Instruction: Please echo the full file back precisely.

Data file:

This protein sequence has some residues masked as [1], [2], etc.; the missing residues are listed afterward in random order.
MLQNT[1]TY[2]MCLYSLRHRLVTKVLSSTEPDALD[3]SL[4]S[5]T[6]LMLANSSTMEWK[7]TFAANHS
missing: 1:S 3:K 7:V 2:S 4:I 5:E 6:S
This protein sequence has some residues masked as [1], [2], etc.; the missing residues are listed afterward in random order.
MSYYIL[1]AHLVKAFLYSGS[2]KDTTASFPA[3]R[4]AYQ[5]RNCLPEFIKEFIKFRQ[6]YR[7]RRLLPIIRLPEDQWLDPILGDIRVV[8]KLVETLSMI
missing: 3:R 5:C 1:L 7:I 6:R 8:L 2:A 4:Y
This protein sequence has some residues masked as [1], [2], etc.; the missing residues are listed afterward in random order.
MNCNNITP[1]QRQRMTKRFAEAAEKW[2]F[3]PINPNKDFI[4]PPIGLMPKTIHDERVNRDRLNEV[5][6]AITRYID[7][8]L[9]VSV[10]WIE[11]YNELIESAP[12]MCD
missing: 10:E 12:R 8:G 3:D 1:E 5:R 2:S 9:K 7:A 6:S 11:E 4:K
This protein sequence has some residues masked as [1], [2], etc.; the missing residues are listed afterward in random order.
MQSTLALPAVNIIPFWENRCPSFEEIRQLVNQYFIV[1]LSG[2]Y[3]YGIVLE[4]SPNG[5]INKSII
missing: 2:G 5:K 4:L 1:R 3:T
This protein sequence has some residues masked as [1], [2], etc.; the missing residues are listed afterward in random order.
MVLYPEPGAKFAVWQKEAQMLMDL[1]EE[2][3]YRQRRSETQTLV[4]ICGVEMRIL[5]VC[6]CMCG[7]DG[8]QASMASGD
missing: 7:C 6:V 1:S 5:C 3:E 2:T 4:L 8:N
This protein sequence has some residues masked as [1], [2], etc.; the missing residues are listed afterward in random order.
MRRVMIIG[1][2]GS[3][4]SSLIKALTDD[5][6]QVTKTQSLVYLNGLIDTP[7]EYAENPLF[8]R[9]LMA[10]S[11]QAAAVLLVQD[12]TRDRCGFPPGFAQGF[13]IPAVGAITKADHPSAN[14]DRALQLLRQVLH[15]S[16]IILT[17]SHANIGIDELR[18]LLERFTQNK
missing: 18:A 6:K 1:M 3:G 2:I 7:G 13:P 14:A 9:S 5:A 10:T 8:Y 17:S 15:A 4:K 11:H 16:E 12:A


This protein sequence has some residues masked as [1], [2], etc.; the missing residues are listed afterward in random order.
MLQNT[1]TY[2]MCLYSLRHRLVTKVLSSTEPDALD[3]SL[4]S[5]T[6]LMLANSSTMEWK[7]TFAANHS
missing: 1:S 3:K 7:V 2:S 4:I 5:E 6:S
This protein sequence has some residues masked as [1], [2], etc.; the missing residues are listed afterward in random order.
MSYYIL[1]AHLVKAFLYSGS[2]KDTTASFPA[3]R[4]AYQ[5]RNCLPEFIKEFIKFRQ[6]YR[7]RRLLPIIRLPEDQWLDPILGDIRVV[8]KLVETLSMI
missing: 3:R 5:C 1:L 7:I 6:R 8:L 2:A 4:Y
This protein sequence has some residues masked as [1], [2], etc.; the missing residues are listed afterward in random order.
MNCNNITP[1]QRQRMTKRFAEAAEKW[2]F[3]PINPNKDFI[4]PPIGLMPKTIHDERVNRDRLNEV[5][6]AITRYID[7][8]L[9]VSV[10]WIE[11]YNELIESAP[12]MCD
missing: 10:E 12:R 8:G 3:D 1:E 5:R 2:S 9:K 7:A 6:S 11:E 4:K
This protein sequence has some residues masked as [1], [2], etc.; the missing residues are listed afterward in random order.
MQSTLALPAVNIIPFWENRCPSFEEIRQLVNQYFIV[1]LSG[2]Y[3]YGIVLE[4]SPNG[5]INKSII
missing: 2:G 5:K 4:L 1:R 3:T
This protein sequence has some residues masked as [1], [2], etc.; the missing residues are listed afterward in random order.
MVLYPEPGAKFAVWQKEAQMLMDL[1]EE[2][3]YRQRRSETQTLV[4]ICGVEMRIL[5]VC[6]CMCG[7]DG[8]QASMASGD
missing: 7:C 6:V 1:S 5:C 3:E 2:T 4:L 8:N
This protein sequence has some residues masked as [1], [2], etc.; the missing residues are listed afterward in random order.
MRRVMIIG[1][2]GS[3][4]SSLIKALTDD[5][6]QVTKTQSLVYLNGLIDTP[7]EYAENPLF[8]R[9]LMA[10]S[11]QAAAVLLVQD[12]TRDRCGFPPGFAQGF[13]IPAVGAITKADHPSAN[14]DRALQLLRQVLH[15]S[16]IILT[17]SHANIGIDELR[18]LLERFTQNK
missing: 18:A 6:K 1:M 3:G 2:I 7:G 13:P 14:A 9:S 5:A 10:T 8:Y 17:S 15:A 4:K 11:H 16:E 12:A